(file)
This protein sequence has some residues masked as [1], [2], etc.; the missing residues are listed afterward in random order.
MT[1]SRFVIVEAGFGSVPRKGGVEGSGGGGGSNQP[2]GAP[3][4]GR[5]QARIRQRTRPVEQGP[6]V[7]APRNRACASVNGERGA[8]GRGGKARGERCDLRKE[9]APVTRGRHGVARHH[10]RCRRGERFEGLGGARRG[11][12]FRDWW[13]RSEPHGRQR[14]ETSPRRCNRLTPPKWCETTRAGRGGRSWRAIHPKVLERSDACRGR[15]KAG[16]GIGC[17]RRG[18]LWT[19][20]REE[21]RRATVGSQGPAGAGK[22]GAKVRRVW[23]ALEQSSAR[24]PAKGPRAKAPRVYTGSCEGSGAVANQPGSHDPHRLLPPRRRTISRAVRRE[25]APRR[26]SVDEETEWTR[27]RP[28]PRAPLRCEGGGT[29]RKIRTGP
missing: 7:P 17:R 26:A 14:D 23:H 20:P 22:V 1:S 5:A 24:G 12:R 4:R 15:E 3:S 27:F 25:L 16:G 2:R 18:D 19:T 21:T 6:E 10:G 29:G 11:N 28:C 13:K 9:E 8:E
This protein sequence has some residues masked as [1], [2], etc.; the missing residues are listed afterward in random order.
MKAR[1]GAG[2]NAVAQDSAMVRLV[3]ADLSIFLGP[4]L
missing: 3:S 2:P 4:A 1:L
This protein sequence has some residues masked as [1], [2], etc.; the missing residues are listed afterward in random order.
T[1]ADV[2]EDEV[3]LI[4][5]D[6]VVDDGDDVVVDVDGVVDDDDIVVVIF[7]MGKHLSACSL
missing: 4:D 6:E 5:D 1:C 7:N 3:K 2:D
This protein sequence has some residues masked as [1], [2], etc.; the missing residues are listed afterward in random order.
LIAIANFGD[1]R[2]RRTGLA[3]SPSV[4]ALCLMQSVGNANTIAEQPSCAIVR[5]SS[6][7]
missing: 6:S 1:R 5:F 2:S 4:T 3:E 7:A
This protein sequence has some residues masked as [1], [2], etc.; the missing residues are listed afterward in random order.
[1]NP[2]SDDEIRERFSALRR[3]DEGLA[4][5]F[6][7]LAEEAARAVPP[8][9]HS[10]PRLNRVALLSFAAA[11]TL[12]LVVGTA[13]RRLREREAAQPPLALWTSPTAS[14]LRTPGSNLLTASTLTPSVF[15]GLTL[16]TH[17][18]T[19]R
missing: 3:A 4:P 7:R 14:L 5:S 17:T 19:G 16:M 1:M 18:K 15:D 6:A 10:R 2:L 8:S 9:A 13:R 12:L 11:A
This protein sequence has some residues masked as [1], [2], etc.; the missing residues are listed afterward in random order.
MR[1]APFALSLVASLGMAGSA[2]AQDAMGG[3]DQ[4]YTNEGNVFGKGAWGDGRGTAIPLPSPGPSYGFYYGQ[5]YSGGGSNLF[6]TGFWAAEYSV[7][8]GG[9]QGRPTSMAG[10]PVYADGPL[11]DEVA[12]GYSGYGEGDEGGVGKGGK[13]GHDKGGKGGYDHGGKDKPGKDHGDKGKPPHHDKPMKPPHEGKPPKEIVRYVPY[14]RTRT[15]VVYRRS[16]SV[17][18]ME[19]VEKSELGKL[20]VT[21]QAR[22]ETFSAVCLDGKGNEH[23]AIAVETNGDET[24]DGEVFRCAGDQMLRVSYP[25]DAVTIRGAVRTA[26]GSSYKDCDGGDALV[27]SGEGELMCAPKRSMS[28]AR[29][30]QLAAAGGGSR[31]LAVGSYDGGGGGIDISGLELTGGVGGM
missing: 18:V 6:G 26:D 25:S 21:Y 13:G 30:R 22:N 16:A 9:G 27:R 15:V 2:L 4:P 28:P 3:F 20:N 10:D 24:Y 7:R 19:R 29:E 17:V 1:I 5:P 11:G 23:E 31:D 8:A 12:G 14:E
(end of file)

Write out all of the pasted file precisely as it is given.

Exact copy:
This protein sequence has some residues masked as [1], [2], etc.; the missing residues are listed afterward in random order.
MT[1]SRFVIVEAGFGSVPRKGGVEGSGGGGGSNQP[2]GAP[3][4]GR[5]QARIRQRTRPVEQGP[6]V[7]APRNRACASVNGERGA[8]GRGGKARGERCDLRKE[9]APVTRGRHGVARHH[10]RCRRGERFEGLGGARRG[11][12]FRDWW[13]RSEPHGRQR[14]ETSPRRCNRLTPPKWCETTRAGRGGRSWRAIHPKVLERSDACRGR[15]KAG[16]GIGC[17]RRG[18]LWT[19][20]REE[21]RRATVGSQGPAGAGK[22]GAKVRRVW[23]ALEQSSAR[24]PAKGPRAKAPRVYTGSCEGSGAVANQPGSHDPHRLLPPRRRTISRAVRRE[25]APRR[26]SVDEETEWTR[27]RP[28]PRAPLRCEGGGT[29]RKIRTGP
missing: 7:P 17:R 26:A 14:D 23:H 20:P 22:V 1:S 5:A 24:G 12:R 4:R 15:E 3:S 27:F 25:L 16:G 2:R 18:D 19:T 21:T 6:E 10:G 29:G 11:N 28:C 13:K 9:E 8:E
This protein sequence has some residues masked as [1], [2], etc.; the missing residues are listed afterward in random order.
MKAR[1]GAG[2]NAVAQDSAMVRLV[3]ADLSIFLGP[4]L
missing: 3:S 2:P 4:A 1:L
This protein sequence has some residues masked as [1], [2], etc.; the missing residues are listed afterward in random order.
T[1]ADV[2]EDEV[3]LI[4][5]D[6]VVDDGDDVVVDVDGVVDDDDIVVVIF[7]MGKHLSACSL
missing: 4:D 6:E 5:D 1:C 7:N 3:K 2:D
This protein sequence has some residues masked as [1], [2], etc.; the missing residues are listed afterward in random order.
LIAIANFGD[1]R[2]RRTGLA[3]SPSV[4]ALCLMQSVGNANTIAEQPSCAIVR[5]SS[6][7]
missing: 6:S 1:R 5:F 2:S 4:T 3:E 7:A
This protein sequence has some residues masked as [1], [2], etc.; the missing residues are listed afterward in random order.
[1]NP[2]SDDEIRERFSALRR[3]DEGLA[4][5]F[6][7]LAEEAARAVPP[8][9]HS[10]PRLNRVALLSFAAA[11]TL[12]LVVGTA[13]RRLREREAAQPPLALWTSPTAS[14]LRTPGSNLLTASTLTPSVF[15]GLTL[16]TH[17][18]T[19]R
missing: 3:A 4:P 7:R 14:L 5:S 17:T 19:G 16:M 1:M 18:K 15:D 6:A 10:R 2:L 8:S 9:A 13:R 12:L 11:A
This protein sequence has some residues masked as [1], [2], etc.; the missing residues are listed afterward in random order.
MR[1]APFALSLVASLGMAGSA[2]AQDAMGG[3]DQ[4]YTNEGNVFGKGAWGDGRGTAIPLPSPGPSYGFYYGQ[5]YSGGGSNLF[6]TGFWAAEYSV[7][8]GG[9]QGRPTSMAG[10]PVYADGPL[11]DEVA[12]GYSGYGEGDEGGVGKGGK[13]GHDKGGKGGYDHGGKDKPGKDHGDKGKPPHHDKPMKPPHEGKPPKEIVRYVPY[14]RTRT[15]VVYRRS[16]SV[17][18]ME[19]VEKSELGKL[20]VT[21]QAR[22]ETFSAVCLDGKGNEH[23]AIAVETNGDET[24]DGEVFRCAGDQMLRVSYP[25]DAVTIRGAVRTA[26]GSSYKDCDGGDALV[27]SGEGELMCAPKRSMS[28]AR[29][30]QLAAAGGGSR[31]LAVGSYDGGGGGIDISGLELTGGVGGM
missing: 18:V 6:G 26:D 25:S 21:Y 13:G 30:R 22:N 16:A 9:G 27:R 15:V 2:L 4:P 28:P 3:F 20:N 10:D 24:Y 7:R 19:R 29:E 17:V 1:I 5:P 11:G 23:E 31:D 8:A 12:G 14:E